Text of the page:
A 20-foot-long basking shark was caught near Portland, Australia, making it the first shark of its species to be caught since the 1930s. Basking sharks are the second-largest fish in the sea, but scientists rarely get to study the gentle, plankton-eating giants up close and personal, CNN reported.
Dianne Bray, the senior collections manage at Museum Victoria, said the shark was uncommon. "There was one caught in 1883 in Portland and driven all the way up to Melbourne for a few days, so we have some skin and teeth from that specimen," she told the Australian Broadcasting Corporation. "Prior to this ... we only had some gill arches from the one that came into Lakes Entrance in 1930.
"Some of them know that they can follow plankton blooms, but I don't think they would be doing that in southern Australia."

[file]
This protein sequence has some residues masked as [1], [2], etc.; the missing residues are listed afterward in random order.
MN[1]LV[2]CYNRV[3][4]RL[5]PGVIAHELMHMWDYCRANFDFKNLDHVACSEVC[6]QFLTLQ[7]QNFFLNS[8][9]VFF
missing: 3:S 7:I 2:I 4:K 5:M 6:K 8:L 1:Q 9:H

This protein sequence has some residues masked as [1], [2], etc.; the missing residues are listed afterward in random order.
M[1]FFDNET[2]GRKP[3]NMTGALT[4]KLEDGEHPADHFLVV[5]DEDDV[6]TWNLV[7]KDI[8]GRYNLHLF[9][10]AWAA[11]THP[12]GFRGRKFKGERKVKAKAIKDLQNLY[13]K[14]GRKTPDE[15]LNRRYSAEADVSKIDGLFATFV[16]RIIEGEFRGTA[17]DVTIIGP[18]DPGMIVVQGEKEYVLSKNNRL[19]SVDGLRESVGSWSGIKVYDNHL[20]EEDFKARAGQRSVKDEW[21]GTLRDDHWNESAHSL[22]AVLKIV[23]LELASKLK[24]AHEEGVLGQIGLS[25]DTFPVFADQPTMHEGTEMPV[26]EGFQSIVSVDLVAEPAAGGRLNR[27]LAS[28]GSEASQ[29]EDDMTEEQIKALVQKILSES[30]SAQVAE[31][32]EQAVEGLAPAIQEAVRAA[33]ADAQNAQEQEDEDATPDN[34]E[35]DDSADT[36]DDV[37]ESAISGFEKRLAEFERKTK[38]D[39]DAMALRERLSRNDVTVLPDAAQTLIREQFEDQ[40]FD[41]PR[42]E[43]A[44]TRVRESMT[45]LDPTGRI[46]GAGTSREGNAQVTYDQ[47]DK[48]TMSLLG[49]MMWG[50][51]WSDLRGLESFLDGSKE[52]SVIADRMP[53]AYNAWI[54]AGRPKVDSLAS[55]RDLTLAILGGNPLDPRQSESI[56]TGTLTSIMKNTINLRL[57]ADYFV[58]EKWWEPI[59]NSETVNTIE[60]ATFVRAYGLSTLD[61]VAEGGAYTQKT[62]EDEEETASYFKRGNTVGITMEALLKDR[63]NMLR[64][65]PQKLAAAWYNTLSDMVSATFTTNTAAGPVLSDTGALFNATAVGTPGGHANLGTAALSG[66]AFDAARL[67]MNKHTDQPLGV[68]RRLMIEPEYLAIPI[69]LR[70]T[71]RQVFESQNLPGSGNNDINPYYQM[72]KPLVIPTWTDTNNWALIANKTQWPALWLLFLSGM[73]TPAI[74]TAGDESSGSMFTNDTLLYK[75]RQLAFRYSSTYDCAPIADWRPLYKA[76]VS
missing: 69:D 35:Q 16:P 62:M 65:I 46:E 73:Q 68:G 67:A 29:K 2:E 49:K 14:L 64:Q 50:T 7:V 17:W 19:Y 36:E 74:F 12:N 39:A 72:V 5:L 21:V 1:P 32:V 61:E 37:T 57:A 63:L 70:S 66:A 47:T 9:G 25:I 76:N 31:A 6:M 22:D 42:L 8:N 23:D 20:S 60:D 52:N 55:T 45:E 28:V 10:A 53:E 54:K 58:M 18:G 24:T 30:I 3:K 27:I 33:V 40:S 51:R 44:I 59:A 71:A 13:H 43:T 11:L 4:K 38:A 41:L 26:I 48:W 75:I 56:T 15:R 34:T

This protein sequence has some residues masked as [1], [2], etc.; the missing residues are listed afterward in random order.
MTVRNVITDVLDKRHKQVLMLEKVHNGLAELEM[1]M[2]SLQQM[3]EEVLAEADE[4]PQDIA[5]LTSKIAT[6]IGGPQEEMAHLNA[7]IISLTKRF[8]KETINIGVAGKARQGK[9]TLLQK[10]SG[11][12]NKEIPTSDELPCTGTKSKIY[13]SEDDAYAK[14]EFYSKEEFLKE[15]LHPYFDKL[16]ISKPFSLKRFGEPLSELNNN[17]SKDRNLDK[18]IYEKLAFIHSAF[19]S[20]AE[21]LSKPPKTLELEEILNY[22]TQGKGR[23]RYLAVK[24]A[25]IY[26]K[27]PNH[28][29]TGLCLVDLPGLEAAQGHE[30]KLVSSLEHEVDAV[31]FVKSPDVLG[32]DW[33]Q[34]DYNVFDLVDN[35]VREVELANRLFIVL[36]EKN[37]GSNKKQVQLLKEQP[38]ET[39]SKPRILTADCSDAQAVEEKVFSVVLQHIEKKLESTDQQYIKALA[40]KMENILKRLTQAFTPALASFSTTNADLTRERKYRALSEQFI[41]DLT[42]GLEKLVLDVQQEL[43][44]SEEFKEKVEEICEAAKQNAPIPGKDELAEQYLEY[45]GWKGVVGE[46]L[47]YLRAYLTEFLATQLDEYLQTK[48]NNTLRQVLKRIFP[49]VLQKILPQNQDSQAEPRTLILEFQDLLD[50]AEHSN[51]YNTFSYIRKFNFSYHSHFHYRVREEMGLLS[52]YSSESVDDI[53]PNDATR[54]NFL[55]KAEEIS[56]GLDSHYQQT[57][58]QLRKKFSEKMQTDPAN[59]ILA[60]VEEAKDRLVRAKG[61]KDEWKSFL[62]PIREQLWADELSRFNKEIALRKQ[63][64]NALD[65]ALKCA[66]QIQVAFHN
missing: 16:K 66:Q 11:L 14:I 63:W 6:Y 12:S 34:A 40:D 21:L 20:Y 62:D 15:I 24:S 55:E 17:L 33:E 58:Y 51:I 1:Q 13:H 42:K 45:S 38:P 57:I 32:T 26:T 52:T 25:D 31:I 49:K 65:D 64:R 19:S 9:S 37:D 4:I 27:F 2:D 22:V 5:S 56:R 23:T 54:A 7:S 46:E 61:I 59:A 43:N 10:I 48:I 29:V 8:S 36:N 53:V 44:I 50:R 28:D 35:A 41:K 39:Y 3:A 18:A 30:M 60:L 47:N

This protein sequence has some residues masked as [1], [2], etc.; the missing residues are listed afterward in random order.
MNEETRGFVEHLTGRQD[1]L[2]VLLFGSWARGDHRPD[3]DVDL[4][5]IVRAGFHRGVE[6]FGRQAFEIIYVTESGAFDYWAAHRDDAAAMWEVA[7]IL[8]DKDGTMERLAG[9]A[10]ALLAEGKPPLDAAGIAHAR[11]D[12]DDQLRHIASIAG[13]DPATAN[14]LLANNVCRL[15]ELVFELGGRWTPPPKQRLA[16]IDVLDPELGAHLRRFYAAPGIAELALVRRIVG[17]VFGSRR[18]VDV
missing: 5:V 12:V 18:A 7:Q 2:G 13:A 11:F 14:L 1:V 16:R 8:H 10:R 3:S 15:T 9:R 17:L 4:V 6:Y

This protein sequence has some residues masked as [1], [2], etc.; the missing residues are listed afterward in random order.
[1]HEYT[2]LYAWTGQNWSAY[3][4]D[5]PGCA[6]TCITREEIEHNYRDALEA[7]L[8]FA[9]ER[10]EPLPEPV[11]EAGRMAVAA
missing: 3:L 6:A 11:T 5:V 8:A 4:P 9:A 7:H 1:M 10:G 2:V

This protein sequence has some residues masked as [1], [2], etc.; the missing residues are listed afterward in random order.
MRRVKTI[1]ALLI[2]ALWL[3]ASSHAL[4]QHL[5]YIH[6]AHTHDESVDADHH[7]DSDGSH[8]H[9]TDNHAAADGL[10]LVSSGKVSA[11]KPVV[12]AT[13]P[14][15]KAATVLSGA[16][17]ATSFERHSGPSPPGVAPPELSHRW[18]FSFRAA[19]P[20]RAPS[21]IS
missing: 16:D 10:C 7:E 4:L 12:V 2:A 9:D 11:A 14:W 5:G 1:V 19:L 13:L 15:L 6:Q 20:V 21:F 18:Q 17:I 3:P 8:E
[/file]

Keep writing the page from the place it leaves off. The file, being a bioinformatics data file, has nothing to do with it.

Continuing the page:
Bray added that the shark, which was accidentally caught by commercial fishermen, could unlock new knowledge about the shark. "We'll bring some vertebrae back because we've got scientists interested in doing some ageing studies to find out how old it is," she said.
The male fish is 20 feet long and weighs more than 6,500 pounds. Basking sharks can grow to 40 feet long.
"We'll take skin samples for DNA work, and also some muscle tissue for stable isotope analysis, so that people can look at studies of what these things are actually eating.
"One of the ideas we have, if it's in good condition, is to make a cast of the fins and the head so we can make a model of a basking shark.”
This particular specimen was so large, it took a crane to lift it out of the boat. Scientists had to cut the shark’s body into multiple pieces to transport it for study, The Herald Sun reported.
"These rare encounters can provide many of the missing pieces of knowledge that help broader conservation and biological research," Martin Gomon, Museum Victoria's senior curator of ichthyology, told CNN.
The find is especially important because basking sharks are vulnerable to the shark fin trade, which thrives in Asia. Basking sharks are protected under international laws, but illegal poaching is still pervasive.
Image: Screenshot, James Owen via The Herald Sun